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New Bee

Joined: 03 Jul 2018
Posts: 3
Location: Middle Tennessee

PostPosted: Tue Jul 03, 2018 9:43 pm    Post subject: What to do next? Reply with quote

I am extremely new to beekeeping and built my first Warre hive this winter and subsequently installed approx. 5lbs of bees and a queen in May. Around the beginning of June I nadired a third box, and have not inspected my hive since. Having said this, the hive seems extremely active, there a lots of bees flying in and out w/pollen. I was told that a Warre hive should not overwinter with more than 2 boxes, so my dumb question is how am I supposed to reduce the size of my hive this fall to 2 boxes? I have Mr. Heaf's books and several others but I am confused on what to do. Any advised would be appreciated.
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Golden Bee

Joined: 31 May 2010
Posts: 1551
Location: Cambridge, UK

PostPosted: Wed Jul 04, 2018 5:05 am    Post subject: Reply with quote

I usually my Warre on three boxes. Any more and I would have to strap the hive down to the floor to cope with the winds we get even if this is only on three or four days spread over the winter/spring. If I did want to reduce the hive to two boxes, I would put a clearer board with bee escapes in it between the top two boxes and then when all the bees had gone down, harvest the honey from the top box. I only have one Warre hive and the queen often lays in the bottom three boxes so, it is four and five that I tend to harvest.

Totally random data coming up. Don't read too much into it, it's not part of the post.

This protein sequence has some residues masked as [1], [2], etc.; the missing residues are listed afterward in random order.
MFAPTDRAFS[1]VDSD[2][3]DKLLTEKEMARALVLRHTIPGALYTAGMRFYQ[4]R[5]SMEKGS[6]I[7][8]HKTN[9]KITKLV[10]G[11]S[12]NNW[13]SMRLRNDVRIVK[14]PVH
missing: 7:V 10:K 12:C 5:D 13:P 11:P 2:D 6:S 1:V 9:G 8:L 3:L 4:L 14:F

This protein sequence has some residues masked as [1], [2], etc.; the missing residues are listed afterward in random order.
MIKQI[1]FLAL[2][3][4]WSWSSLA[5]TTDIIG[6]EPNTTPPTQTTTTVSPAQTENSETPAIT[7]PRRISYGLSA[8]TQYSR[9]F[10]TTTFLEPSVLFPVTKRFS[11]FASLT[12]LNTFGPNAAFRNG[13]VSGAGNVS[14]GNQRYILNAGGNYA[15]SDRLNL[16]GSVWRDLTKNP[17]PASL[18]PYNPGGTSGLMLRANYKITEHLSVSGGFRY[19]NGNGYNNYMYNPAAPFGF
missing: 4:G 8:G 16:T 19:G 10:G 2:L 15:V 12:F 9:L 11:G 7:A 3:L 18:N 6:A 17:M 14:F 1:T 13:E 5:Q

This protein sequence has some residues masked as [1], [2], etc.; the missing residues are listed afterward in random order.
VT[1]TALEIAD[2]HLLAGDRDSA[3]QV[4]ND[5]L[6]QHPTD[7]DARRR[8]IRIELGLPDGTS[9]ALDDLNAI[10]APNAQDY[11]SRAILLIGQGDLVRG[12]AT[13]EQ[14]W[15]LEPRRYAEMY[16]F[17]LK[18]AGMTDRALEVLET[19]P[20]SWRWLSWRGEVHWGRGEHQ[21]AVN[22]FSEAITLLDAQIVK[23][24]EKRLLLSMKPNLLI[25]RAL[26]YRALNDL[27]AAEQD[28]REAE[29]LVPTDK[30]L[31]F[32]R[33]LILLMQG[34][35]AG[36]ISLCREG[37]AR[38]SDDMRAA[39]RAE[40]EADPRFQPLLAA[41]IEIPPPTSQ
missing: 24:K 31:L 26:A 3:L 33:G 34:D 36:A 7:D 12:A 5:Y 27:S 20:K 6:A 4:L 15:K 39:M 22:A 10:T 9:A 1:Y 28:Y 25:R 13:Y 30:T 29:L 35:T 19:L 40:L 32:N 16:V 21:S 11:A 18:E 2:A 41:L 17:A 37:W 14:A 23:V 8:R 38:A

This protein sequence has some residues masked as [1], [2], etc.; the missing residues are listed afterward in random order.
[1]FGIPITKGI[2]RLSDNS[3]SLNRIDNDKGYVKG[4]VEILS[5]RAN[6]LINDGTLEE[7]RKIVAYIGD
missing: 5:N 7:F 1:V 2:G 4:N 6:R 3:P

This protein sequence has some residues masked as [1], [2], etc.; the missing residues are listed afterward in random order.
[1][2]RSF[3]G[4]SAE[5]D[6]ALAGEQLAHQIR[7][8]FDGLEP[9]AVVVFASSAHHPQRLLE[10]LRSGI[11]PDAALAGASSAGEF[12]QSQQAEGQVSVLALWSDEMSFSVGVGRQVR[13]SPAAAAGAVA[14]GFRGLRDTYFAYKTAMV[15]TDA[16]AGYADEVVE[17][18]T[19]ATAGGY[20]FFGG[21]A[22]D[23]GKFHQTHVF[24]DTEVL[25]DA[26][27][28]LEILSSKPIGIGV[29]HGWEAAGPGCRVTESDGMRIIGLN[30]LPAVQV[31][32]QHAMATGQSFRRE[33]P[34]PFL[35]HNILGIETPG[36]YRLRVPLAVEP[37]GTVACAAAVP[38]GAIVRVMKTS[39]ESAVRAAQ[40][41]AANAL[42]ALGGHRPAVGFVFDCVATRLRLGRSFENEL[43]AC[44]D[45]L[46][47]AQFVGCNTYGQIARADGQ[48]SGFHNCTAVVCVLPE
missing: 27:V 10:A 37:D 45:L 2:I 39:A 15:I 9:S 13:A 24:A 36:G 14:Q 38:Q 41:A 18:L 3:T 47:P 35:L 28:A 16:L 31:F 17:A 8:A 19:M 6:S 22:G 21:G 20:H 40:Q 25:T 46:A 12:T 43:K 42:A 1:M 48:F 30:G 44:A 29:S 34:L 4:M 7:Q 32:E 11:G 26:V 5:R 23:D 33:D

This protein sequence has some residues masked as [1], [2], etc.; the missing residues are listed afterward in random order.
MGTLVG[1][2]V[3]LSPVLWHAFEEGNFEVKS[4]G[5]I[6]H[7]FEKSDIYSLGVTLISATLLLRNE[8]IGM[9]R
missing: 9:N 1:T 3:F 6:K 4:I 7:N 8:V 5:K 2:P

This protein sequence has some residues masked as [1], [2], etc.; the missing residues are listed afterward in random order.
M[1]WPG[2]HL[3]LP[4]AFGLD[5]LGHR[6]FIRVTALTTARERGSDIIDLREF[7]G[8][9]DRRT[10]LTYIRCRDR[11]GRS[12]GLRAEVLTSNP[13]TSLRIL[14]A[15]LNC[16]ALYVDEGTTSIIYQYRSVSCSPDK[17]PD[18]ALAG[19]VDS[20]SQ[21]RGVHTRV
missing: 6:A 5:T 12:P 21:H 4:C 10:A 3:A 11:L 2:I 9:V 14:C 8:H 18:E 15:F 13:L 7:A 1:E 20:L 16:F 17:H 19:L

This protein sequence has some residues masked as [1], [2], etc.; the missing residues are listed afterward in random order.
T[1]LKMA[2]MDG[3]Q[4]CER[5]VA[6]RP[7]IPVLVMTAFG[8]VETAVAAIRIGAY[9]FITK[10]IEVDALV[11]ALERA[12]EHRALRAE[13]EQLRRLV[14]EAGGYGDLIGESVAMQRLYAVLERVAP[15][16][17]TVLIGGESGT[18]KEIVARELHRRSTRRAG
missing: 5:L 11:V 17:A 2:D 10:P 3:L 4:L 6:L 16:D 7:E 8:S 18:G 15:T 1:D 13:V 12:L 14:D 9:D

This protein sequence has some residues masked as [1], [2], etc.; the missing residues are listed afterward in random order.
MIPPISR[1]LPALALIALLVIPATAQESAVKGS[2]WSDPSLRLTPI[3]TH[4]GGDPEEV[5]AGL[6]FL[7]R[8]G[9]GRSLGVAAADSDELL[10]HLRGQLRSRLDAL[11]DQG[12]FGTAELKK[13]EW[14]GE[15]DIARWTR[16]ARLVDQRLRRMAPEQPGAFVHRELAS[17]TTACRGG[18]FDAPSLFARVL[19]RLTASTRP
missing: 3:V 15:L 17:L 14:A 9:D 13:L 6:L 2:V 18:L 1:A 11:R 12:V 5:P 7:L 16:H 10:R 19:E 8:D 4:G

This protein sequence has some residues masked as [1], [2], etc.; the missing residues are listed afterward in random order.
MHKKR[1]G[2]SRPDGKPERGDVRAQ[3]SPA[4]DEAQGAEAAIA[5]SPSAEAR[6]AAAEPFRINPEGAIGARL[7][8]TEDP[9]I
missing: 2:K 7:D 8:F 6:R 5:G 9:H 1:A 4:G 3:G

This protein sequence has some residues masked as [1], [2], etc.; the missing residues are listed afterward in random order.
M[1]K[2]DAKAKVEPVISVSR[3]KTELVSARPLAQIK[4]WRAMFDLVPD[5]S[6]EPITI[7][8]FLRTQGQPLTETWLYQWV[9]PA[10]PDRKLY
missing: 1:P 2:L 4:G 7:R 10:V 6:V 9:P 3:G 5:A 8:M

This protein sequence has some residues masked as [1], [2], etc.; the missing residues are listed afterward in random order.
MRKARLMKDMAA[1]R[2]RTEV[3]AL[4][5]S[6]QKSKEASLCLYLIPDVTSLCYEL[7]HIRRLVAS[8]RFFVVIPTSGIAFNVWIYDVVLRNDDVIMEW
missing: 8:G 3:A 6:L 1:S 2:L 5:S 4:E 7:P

Hope that helps.

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Scout Bee

Joined: 27 Aug 2010
Posts: 289
Location: USA, Colorado, Denver

PostPosted: Mon Jul 23, 2018 12:38 am    Post subject: Reply with quote

Welcome to beekeeping in a Warré!
Long story short, I have always overwintered with 4 boxes. I found that the two additional boxes allow for a buffer zone between the cold air at the entrance and where the bees are clustered. I’ve seen my colonies cluster below the comb, down in the next empty box. The winters here in Colorado can be quite cold, therefore the buffer zone helps the bees. Having the boxes in place before they ramp up production in the Spring means that I don’t have to bother them during that timeframe.
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Quality Top Bar Hives by Andrew Vidler

Conserving wild bees

Research suggests that bumble bee boxes have a very low success rate in actually attracting bees into them. We find that if you create an environment where first of all you can attract mice inside, such as a pile of stones, a drystone wall, paving slabs with intentionally made cavities underneath, this will increase the success rate.

Most bumble bee species need a dry space about the size a football, with a narrow entrance tunnel approximately 2cm in diameter and 20 cm long. Most species nest underground along the base of a linear feature such as a hedge or wall. Sites need to be sheltered and out of direct sunlight.

There is a spectacular display of wild bee hotels here

More about bumblebees and solitary bees here

Information about the Tree Bumblebee (Bombus hypnorum)

Barefoot Beekeeper Podcast

Now available from

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4th Edition paperback now available from

See beekeeping books for details and links to ebook versions.